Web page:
A team made up of a USMC UH-1Y Venom and a AH-1Z Viper helicopter inserted the assault team onto the target barge in the Detroit River for the demo.

Among the Marine special operations team members who staged the mock assault on the barge were Sgt. Steven Echevaria and Sgt. Cody Cunningham from Twin Falls, Idaho. “This is what we do, thank you for having us here. It’s an honor to be able to come here and demonstrate our mission” Cunningham told us after the team returned to the Detroit Riverfront Walk to meet spectators following their assault demonstration.

Following the seaborne and air assault boarding of the simulated target the Marine Recon operators seized their objective, the football for use in the upcoming Detroit Lions football game, and began their extraction.

Prior to the extraction of the boarding team a pair of beautiful MV-22 Osprey tiltrotor aircraft from the famous Marine Medium Tiltrotor Squadron 166 (VMM-166) “Sea Elks” of Miramar Naval Air Station made a flyover while transitioning their proprotors from the vertical, hover orientation to the horizontal flight attitude as they accelerated away from show center.

A pair of USMC MV-22 Ospreys demonstrate their tiltrotor capability.

Another flyover featured the largest helicopter in U.S service, a CH-53E Super Stallion from Marine Heavy Helicopter Squadron 772 (HMH-772) the “Hustlers” from MacGuire AFB in New Jersey. Considering the age of the CH-53E Super Stallion this aircraft was in excellent condition and appeared to be meticulously maintained.

The USMC CH-53E Super Stallion is the largest helicopter in U.S. service.

The final flyover featured two F/A-18 Hornets of Marine Fighter Attack Squadron (All-Weather) 225 (VMFA(AW)-225) and a KC-130J Hercules of Marine Aerial Refueler Transport Squadron 352 (VMGR-352), the “Raiders” from MCAS Miramar in California. The trio of aircraft flew in a simulated midair refueling formation over the show venue.

A KC-130J tanker and a pair of USMC F/A-18s perform simulated midair refueling.

The Marine Week demos in Detroit were a unique new way to provide an up-close insight into U.S. Marine capabilities in a setting where they otherwise would not be exposed to them. It brings awareness of the Marine mission and showcases the Marines’ advances in equipment, tactics and capabilities while honoring the Marine legacy both nationally and locally. Much of the promotion of the event was done through social media along with broadcast media, an interesting insight into how the Marines have been progressive and effective with their media management and public relations mission.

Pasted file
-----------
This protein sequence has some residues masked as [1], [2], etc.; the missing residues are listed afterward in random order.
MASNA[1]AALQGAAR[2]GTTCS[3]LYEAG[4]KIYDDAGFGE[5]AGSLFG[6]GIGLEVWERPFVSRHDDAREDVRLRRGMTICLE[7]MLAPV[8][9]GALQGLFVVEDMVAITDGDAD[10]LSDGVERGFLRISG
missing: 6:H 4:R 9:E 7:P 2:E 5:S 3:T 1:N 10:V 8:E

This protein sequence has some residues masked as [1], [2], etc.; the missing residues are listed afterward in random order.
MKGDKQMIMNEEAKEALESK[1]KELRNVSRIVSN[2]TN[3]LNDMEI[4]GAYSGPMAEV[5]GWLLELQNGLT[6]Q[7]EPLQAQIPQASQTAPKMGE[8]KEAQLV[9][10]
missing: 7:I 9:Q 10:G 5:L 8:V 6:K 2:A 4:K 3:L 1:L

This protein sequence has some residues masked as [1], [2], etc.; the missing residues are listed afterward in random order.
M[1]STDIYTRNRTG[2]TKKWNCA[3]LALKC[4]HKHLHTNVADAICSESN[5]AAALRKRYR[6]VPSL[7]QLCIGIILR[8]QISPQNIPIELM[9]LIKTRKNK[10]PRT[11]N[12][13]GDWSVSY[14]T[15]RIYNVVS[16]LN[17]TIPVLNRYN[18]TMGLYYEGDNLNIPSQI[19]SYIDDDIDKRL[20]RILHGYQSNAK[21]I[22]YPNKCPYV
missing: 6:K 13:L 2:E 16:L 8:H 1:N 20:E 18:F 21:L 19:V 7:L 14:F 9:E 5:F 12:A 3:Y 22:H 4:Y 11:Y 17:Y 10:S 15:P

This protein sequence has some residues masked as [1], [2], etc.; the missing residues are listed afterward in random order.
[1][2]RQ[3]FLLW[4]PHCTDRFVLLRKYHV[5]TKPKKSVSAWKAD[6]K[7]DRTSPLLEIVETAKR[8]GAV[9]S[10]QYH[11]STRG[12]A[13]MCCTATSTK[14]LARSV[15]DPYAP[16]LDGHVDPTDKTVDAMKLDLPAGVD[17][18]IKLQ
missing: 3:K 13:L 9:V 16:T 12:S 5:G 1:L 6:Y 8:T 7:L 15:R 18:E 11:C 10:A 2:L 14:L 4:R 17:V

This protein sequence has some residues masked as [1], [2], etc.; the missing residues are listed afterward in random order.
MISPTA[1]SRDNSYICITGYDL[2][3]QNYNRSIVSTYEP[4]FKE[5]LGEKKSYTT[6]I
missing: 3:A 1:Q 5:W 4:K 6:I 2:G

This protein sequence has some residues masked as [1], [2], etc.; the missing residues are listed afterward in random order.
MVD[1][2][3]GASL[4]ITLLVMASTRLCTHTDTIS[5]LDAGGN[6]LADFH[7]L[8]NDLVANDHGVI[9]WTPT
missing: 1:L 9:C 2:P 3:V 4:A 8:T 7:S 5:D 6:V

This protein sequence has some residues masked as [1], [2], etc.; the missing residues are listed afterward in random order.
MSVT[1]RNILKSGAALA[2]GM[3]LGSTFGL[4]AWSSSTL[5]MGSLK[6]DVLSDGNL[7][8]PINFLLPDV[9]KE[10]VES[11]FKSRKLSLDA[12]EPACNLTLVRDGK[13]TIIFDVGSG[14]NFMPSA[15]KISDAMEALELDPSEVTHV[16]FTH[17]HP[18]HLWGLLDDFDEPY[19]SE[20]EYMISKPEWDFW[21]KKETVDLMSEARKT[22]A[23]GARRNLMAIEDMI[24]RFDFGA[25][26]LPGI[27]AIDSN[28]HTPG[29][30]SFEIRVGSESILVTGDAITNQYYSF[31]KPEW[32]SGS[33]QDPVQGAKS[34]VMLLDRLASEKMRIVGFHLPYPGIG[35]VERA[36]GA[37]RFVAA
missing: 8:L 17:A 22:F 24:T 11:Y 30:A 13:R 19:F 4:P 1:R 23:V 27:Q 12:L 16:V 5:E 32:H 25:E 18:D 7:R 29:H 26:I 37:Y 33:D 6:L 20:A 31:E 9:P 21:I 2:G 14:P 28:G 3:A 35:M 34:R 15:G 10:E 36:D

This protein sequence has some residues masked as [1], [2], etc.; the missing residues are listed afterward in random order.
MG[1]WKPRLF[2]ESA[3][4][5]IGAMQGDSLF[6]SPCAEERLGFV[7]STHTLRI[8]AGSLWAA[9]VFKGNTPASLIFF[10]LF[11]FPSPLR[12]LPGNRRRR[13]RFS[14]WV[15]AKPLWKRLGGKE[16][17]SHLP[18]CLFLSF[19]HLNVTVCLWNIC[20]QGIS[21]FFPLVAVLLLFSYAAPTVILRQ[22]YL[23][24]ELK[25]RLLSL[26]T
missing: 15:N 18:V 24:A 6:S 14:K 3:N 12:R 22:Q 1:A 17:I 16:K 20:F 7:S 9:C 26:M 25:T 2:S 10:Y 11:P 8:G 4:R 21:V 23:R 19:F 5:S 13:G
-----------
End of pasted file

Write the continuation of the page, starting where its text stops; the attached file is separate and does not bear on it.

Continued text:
Watch A Russian Ka-52 Gunship Helicopter Accidentally Fire Rockets At Spectators During Exercise

Close call: This Is What It Looks Like When An Attack Helicopter Fires At You.

The following video is pretty scary: it shows a Ka-52 Alligator attack helicopter accidentally firing rockets towards parked cars and bystanders.

The Kamov Ka-52 Alligator is an all-weather attack helicopter featuring the distinctive coaxial rotor system of the Kamov design bureau. The footage shows two such gunship helicopters approaching what is probably a range, where a group of several cars is parked. Then, suddenly, one of the helicopters fires a rocket at a nearby object almost hitting the cameraman.

According to some sources, the clip, that leaked online on Sept. 19, was allegedly filmed during the ongoing Zapad 2017 drills; however the Russian military denied the claims that spread through the social media and, while not saying when and where it happened, it said the incident happened during another exercise.

“All the reports on social media about a barrage of rockets hitting a crowd of journalist and a large number of casualties are either a deliberate provocation or someone’s personal stupidity,” an official statement reported by RT said.

A public intelligence source cites one of the missiles on the KA-52 as being the Vikhr anti-armor missile and reports that the missiles are, “Virtually jam-proof and the system features automatic guidance to target.” The Kamov KA-52 also carries unguided High Velocity Aircraft Rockets (HVAR’s) of both the S-13 122mm rocket and the smaller S-8 80mm rocket both launched from multiple-round rocket pods. It is not known which munition was discharged in this incident.

The Vikhr anti-armor missile. (Credit: Minpromtorg.gov.ru)

H/T Dawid Szczesniak for the heads-up